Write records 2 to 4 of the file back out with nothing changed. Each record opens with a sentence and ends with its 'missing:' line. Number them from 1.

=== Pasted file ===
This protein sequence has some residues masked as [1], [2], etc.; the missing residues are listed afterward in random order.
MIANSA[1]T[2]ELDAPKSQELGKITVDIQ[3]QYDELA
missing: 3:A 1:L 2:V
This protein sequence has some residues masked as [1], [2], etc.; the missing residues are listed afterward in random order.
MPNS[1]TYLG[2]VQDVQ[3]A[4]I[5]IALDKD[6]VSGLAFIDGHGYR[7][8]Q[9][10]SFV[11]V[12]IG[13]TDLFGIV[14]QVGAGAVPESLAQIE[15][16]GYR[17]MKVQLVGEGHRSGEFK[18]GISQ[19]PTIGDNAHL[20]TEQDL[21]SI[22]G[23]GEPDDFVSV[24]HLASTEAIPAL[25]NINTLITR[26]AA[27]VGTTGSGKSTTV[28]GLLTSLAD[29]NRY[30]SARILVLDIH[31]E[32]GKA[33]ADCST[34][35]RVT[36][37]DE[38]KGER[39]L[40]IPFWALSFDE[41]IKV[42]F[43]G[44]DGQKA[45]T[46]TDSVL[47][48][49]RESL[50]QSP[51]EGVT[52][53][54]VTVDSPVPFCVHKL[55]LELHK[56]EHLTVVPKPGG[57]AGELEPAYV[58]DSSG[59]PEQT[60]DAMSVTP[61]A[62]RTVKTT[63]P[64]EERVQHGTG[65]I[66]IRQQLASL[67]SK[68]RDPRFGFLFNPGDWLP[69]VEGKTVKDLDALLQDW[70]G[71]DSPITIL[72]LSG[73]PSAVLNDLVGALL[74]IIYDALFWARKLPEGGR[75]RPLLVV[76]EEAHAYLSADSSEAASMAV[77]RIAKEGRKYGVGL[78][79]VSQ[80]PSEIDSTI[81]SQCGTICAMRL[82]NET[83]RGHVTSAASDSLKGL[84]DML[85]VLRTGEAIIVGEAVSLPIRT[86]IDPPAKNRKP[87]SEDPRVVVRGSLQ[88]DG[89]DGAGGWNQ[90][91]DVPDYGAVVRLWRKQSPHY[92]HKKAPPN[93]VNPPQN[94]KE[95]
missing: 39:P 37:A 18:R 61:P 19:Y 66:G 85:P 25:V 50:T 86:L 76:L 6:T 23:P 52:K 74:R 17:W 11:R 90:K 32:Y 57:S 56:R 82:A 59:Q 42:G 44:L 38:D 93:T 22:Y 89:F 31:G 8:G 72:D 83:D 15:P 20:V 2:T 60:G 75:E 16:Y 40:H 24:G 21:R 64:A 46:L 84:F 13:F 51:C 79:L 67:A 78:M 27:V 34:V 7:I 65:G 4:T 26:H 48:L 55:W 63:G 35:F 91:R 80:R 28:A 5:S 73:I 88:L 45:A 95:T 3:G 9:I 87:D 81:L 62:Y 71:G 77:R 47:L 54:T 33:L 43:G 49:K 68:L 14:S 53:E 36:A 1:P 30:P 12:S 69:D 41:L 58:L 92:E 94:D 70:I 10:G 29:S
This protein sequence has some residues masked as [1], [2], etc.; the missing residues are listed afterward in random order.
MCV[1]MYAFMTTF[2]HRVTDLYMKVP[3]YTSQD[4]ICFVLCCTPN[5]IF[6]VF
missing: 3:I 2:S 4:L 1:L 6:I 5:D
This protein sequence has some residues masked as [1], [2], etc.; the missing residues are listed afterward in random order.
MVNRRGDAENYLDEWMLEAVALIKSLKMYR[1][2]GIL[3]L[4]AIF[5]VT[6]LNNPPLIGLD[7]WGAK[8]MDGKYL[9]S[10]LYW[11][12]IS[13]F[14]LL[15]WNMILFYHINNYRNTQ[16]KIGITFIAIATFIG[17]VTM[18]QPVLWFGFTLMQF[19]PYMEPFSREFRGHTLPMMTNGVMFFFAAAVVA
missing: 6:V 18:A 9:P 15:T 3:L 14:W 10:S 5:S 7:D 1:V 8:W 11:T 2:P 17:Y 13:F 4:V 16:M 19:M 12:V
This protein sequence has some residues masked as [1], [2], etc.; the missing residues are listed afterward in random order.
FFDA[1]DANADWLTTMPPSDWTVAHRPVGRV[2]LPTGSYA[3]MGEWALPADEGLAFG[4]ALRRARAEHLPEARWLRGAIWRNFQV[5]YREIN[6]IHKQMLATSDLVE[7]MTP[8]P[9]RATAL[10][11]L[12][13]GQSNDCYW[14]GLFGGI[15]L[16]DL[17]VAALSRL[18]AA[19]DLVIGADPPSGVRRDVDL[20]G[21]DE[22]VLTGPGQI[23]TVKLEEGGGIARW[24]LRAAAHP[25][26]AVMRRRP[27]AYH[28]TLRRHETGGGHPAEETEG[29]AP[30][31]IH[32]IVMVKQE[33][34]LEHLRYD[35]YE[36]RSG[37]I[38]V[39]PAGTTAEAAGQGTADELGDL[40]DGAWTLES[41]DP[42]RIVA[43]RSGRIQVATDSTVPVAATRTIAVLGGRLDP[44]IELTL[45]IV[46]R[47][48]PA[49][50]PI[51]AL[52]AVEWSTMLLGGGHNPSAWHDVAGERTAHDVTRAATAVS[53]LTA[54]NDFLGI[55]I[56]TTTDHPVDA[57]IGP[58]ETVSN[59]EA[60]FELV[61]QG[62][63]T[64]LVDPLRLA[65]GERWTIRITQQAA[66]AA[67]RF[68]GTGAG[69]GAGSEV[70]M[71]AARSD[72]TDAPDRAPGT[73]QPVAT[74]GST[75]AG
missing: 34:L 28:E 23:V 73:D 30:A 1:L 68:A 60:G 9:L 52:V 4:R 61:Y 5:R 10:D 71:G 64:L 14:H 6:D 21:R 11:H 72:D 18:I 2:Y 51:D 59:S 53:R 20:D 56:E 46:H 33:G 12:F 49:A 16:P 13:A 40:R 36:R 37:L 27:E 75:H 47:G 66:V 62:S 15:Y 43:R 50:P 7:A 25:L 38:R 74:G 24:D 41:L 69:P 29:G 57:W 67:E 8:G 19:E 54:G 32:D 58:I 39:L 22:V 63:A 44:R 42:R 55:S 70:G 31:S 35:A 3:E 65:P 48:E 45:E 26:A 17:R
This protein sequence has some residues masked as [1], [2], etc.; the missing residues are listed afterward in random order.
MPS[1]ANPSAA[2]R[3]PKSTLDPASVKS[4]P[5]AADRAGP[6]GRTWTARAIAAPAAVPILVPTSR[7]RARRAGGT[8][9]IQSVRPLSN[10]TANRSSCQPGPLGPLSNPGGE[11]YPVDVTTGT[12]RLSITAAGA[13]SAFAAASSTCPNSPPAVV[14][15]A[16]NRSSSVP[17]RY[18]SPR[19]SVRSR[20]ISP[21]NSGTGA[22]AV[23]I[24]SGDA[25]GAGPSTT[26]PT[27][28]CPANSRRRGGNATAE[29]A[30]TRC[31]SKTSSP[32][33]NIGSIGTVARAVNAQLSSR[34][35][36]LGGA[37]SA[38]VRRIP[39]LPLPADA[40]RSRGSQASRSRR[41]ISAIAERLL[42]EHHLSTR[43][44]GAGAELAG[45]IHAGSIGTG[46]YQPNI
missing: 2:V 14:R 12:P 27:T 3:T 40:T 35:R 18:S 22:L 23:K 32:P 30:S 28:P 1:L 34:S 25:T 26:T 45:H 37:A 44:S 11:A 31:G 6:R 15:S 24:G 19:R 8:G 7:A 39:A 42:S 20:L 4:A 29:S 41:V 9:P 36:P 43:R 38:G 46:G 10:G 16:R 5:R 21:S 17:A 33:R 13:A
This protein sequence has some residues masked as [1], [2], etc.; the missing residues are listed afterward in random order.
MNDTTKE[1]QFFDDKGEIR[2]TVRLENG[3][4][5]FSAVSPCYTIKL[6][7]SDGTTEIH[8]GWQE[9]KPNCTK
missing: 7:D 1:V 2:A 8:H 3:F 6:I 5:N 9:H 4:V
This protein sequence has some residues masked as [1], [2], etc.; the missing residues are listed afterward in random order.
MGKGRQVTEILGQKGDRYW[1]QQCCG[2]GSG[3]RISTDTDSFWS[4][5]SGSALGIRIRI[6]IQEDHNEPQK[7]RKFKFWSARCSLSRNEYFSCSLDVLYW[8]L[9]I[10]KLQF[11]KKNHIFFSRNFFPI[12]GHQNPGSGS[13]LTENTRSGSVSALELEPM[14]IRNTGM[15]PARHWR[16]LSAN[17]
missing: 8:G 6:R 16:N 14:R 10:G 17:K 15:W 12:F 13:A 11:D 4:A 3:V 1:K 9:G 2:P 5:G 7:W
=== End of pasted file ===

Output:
This protein sequence has some residues masked as [1], [2], etc.; the missing residues are listed afterward in random order.
MPNS[1]TYLG[2]VQDVQ[3]A[4]I[5]IALDKD[6]VSGLAFIDGHGYR[7][8]Q[9][10]SFV[11]V[12]IG[13]TDLFGIV[14]QVGAGAVPESLAQIE[15][16]GYR[17]MKVQLVGEGHRSGEFK[18]GISQ[19]PTIGDNAHL[20]TEQDL[21]SI[22]G[23]GEPDDFVSV[24]HLASTEAIPAL[25]NINTLITR[26]AA[27]VGTTGSGKSTTV[28]GLLTSLAD[29]NRY[30]SARILVLDIH[31]E[32]GKA[33]ADCST[34][35]RVT[36][37]DE[38]KGER[39]L[40]IPFWALSFDE[41]IKV[42]F[43]G[44]DGQKA[45]T[46]TDSVL[47][48][49]RESL[50]QSP[51]EGVT[52][53][54]VTVDSPVPFCVHKL[55]LELHK[56]EHLTVVPKPGG[57]AGELEPAYV[58]DSSG[59]PEQT[60]DAMSVTP[61]A[62]RTVKTT[63]P[64]EERVQHGTG[65]I[66]IRQQLASL[67]SK[68]RDPRFGFLFNPGDWLP[69]VEGKTVKDLDALLQDW[70]G[71]DSPITIL[72]LSG[73]PSAVLNDLVGALL[74]IIYDALFWARKLPEGGR[75]RPLLVV[76]EEAHAYLSADSSEAASMAV[77]RIAKEGRKYGVGL[78][79]VSQ[80]PSEIDSTI[81]SQCGTICAMRL[82]NET[83]RGHVTSAASDSLKGL[84]DML[85]VLRTGEAIIVGEAVSLPIRT[86]IDPPAKNRKP[87]SEDPRVVVRGSLQ[88]DG[89]DGAGGWNQ[90][91]DVPDYGAVVRLWRKQSPHY[92]HKKAPPN[93]VNPPQN[94]KE[95]
missing: 39:P 37:A 18:R 61:P 19:Y 66:G 85:P 25:V 50:T 86:L 76:L 6:T 23:P 52:K 74:R 17:W 11:R 90:K 32:Y 57:S 56:R 82:A 59:Q 42:G 44:L 38:D 93:T 22:Y 89:F 31:G 8:G 72:D 83:D 15:P 20:V 2:T 60:G 75:E 16:Y 40:H 24:G 21:R 64:A 46:L 84:F 13:F 51:C 79:L 67:A 78:M 27:V 34:V 7:I 65:G 4:T 26:H 48:L 55:W 63:G 35:F 91:R 80:R 28:A 5:S 73:I 88:L 45:A 95:T 3:G 9:I 87:D 81:L 62:Y 71:G 77:R 47:L 54:T 33:L 43:G 49:K 68:L 14:S 53:E 36:A 1:P 30:P 12:S 69:D 41:L 58:L 92:E 94:D 70:I 10:G 29:S
This protein sequence has some residues masked as [1], [2], etc.; the missing residues are listed afterward in random order.
MCV[1]MYAFMTTF[2]HRVTDLYMKVP[3]YTSQD[4]ICFVLCCTPN[5]IF[6]VF
missing: 3:I 2:S 4:L 1:L 6:I 5:D
This protein sequence has some residues masked as [1], [2], etc.; the missing residues are listed afterward in random order.
MVNRRGDAENYLDEWMLEAVALIKSLKMYR[1][2]GIL[3]L[4]AIF[5]VT[6]LNNPPLIGLD[7]WGAK[8]MDGKYL[9]S[10]LYW[11][12]IS[13]F[14]LL[15]WNMILFYHINNYRNTQ[16]KIGITFIAIATFIG[17]VTM[18]QPVLWFGFTLMQF[19]PYMEPFSREFRGHTLPMMTNGVMFFFAAAVVA
missing: 6:V 18:A 9:P 15:T 3:L 14:W 10:S 5:S 7:D 1:V 8:W 11:T 2:P 17:Y 13:F 4:V 16:M 19:M 12:V